This piece of proposed legislation comes weeks after California's governor announced an ambitious plan for paid parental leave, and as another bill, AB 123, seeks to strengthen the state's pre-kindergarten program.

Right now, it is difficult for some working parents to make a life in California, but by investing in families, the state's lawmakers could change that and change California's future for the better.

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When a mama gets married, in most cases she wants her children to be part of her big day. Photographers are used to hearing bride-to-be moms request lots of pictures of their big day, but when wedding photographer Laura Schaefer of Fire and Gold Photography heard her client Dalton Mort planned to wear her 2-year-old daughter Ellora instead of a veil, she was thrilled.

A fellow mama who understands the benefits of baby-wearing, Schaefer was keen to capture the photos Mort requested. "When I asked Dalton about what some of her 'must get' shots would be for her wedding, she specifically asked for ones of her wearing Ellie, kneeling and praying in the church before the tabernacle," Schaefer tells Motherly.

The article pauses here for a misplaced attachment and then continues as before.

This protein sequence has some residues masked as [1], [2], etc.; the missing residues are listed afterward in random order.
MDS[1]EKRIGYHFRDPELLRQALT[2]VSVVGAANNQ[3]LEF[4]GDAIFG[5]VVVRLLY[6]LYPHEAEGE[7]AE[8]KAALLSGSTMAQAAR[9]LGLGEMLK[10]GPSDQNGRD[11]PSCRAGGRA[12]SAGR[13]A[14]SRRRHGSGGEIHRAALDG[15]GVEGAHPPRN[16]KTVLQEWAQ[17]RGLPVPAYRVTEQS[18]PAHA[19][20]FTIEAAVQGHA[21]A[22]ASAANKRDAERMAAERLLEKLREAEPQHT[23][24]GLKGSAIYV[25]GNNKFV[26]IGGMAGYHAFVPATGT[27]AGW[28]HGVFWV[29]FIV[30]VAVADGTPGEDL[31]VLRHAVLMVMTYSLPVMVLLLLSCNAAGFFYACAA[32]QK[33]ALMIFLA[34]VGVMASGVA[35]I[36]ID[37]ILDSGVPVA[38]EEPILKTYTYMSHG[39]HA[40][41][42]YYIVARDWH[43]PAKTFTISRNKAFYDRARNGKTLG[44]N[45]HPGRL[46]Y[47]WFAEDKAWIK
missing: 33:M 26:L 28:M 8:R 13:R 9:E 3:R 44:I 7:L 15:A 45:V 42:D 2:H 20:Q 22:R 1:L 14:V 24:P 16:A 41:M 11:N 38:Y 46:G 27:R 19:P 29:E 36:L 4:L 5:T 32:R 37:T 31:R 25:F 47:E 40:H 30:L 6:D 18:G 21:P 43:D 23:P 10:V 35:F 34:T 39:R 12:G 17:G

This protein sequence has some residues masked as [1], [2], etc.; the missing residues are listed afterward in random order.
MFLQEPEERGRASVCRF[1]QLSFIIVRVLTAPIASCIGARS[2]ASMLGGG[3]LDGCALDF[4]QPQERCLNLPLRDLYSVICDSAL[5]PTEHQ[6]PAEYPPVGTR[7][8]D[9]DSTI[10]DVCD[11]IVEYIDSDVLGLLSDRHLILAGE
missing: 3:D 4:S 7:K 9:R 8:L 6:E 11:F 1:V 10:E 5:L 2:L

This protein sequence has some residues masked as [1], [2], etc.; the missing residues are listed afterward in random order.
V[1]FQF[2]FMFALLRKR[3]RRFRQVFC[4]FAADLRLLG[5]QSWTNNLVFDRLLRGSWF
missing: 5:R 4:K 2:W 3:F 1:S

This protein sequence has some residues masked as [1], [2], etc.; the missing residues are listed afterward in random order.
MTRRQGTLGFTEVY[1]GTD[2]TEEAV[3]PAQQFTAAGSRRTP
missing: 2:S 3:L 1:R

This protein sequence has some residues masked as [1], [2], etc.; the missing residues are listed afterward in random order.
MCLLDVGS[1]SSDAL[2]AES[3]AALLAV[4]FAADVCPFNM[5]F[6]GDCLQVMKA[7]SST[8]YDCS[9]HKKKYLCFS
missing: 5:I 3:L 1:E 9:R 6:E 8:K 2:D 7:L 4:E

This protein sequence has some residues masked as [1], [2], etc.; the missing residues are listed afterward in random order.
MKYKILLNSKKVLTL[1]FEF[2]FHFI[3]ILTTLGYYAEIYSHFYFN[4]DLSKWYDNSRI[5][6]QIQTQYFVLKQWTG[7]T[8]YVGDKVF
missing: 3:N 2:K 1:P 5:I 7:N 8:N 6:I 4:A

She got those shots and so many more, and now Mort's toddler-wearing wedding day pics are going viral.

"Dalton wore Ellie down the aisle and nursed her to sleep during the readings," Schaefer wrote on her blog, explaining that Ellie then slept through the whole wedding mass.

"As a fellow mother of an active toddler, this is a HUGE win! Dalton told me after that she was SO grateful that Ellie slept the whole time because she was able to focus and really pray through the Mass," Schaefer explains.

Dalton was able to concentrate on her wedding day because she made her baby girl a part of it (and that obviously tired Ellie right out).

Ellie was part of the commitment and family Dalton if forging with her husband, Jimmy Joe. "There is no better behaved toddler than a sleeping toddler, and she was still involved, even though I ended up unwrapping her to nurse her. I held her in my arms while my husband and I said our vows. It was really special for us," Dalton told POPSUGAR.

This is a wedding trend we are totally here for!

Congrats to Dalton and Jimmy Joe (and to Ellie)! 🎉